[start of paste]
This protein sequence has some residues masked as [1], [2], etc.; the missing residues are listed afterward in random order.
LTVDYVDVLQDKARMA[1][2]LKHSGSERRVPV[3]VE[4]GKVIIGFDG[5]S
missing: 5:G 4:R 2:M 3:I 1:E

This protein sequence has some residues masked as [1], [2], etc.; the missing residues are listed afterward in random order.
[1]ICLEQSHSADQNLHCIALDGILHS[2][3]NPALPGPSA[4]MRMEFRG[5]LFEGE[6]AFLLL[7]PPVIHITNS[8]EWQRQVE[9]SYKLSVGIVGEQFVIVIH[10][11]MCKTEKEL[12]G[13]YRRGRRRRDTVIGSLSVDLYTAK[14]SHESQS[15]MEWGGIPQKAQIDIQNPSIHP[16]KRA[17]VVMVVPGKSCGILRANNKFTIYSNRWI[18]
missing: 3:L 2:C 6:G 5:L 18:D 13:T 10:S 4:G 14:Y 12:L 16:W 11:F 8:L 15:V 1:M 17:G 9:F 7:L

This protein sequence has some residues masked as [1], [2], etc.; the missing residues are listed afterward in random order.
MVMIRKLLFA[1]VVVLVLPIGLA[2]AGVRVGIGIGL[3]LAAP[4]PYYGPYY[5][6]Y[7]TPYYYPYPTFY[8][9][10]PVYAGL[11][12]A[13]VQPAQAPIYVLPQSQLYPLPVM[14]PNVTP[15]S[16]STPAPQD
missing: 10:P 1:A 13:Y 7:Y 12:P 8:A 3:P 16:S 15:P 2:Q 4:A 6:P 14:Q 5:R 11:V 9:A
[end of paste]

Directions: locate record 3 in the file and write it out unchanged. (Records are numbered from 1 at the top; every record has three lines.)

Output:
This protein sequence has some residues masked as [1], [2], etc.; the missing residues are listed afterward in random order.
MVMIRKLLFA[1]VVVLVLPIGLA[2]AGVRVGIGIGL[3]LAAP[4]PYYGPYY[5][6]Y[7]TPYYYPYPTFY[8][9][10]PVYAGL[11][12]A[13]VQPAQAPIYVLPQSQLYPLPVM[14]PNVTP[15]S[16]STPAPQD
missing: 10:P 1:A 13:Y 7:Y 12:P 8:A 3:P 16:S 15:P 2:Q 4:A 6:P 14:Q 5:R 11:V 9:A